UNLV’s BFA exhibition finds six young artists blazing new trails

Works by Clarice Tara Cuda.
Photo: Wade Vandervort
Dawn-Michelle Baude

Three stars

BFA Studio Art 2018 Through June 1; Monday-Friday, 9 a.m.-5 p.m. Donna Beam Fine Art Gallery, 702-895-3893.

Young artists have it tough. If they work in classic genres, like landscape and portraiture, they risk appearing quaint. Traditional art objects, like painting and sculpture, are usually suspect, since conceptual art, performance art and installation art replaced objects with ideas long ago. Then digital media jacked what was left of handmade work, and originality took a nosedive. Nowadays, even the artist’s sincere need for personal expression seems so 20th century. How then, as a member of the 2018 UNLV Bachelor of Fine Arts cohort, do you make meaningful art?

The six young artists exhibiting in the BFA Studio Art 2018 exhibition at Donna Beam Gallery suggest you do it with courage, know-how and … materials. Sarah Arnold, Clarice Tara Cuda, Amanda Keating, Julie Meyers, Ty Suksangasophon and Nicole Weber focus on tactile properties of mostly unconventional media. From Amanda Keating’s porcelain cup of mealworm carcasses to Nicole Weber’s crowd-sourced puzzle, the thing-i-ness of the things is on the BFA center-stage. Viewers are invited to directly interact with the art—as they do, for example, in Meyers' try-on-your-own-halo installation—or they can gaze in wonder upon the textural giants—Suksangasophon’s loose, 8-foot-tall drawings made with handmade charcoal.

Four “hair” sculptures by Cuda are the clear standout. The winner of the UNLV Calvert Award for Creative Works and the 2018 Outstanding BFA Student, Cuda has a sly knack for the uncanny. She weaves an odd material-of-choice—strands of synthetic brown/auburn hair—into ordinary objects that intrigue and alienate by turns. For example, “The Hardpoint” (2018), a four-and-a-half-foot-long “hair” bathtub, masquerades as a basket, coffin and boat; somehow, hairy-bathtub humor overcomes the creepy associations linked to cut hair. Similarly the 7-foot “Power Suit” hair gown quickly elicits attention with its fashionable, girly swag; here, too, the absurdity of the object—the intentionally woven-shut dress is impossible to wear—tussles with somber intimations of loss and grief. Along with “The Knot,” a shredded wedding dress-and-hair rug, and the 20-foot-long “Let Down” hair ladder, Cuda’s works surprise and astonish with their strange, material beauty and fertile, interpretative complexity.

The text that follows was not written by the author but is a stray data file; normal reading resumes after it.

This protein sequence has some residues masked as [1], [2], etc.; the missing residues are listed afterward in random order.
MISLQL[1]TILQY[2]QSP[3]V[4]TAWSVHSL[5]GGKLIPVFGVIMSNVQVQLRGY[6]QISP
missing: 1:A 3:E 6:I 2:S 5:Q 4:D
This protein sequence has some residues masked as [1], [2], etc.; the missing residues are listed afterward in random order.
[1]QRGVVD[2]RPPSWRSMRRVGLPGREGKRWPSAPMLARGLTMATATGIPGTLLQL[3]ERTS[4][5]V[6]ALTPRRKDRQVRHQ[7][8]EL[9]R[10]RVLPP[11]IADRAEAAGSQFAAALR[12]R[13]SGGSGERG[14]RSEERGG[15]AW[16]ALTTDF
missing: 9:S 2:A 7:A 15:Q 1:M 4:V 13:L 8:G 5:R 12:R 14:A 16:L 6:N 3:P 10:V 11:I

Arnold’s trio of untitled 48-inch-by-53-inch “yarn paintings” also make a very strong showing. Using wool-and-acrylic yarn, Arnold crochets abstract compositions that are soft and hard at the same time—“soft” because of the tactile properties of the material, and “hard” because of the compositional allusion to hard-edge abstraction. In shifting crochet terrain from pot holder to canvas, Arnold raises questions about the relationship between domesticity and artmaking, and their unexpected confluence in fetching works that distantly recall tapestries while veering away from design and craft.

Although some of the pieces in BFA Studio Art 2018 are less convincing, the show is still an impressive representation of the talent, interests and achievement of this year’s BFA cohort. Don’t miss it.

  • “I started doing guerrilla sculptures, because no one was really doing 3D when it came to street art.”

  • Years in the making, the show is a dream realized for curator Fawn Douglas, who’s finishing her MFA in Fine Art at UNLV.

  • His 5,000-square-foot mural has a lot of story to tell, both about the community and the artist himself.

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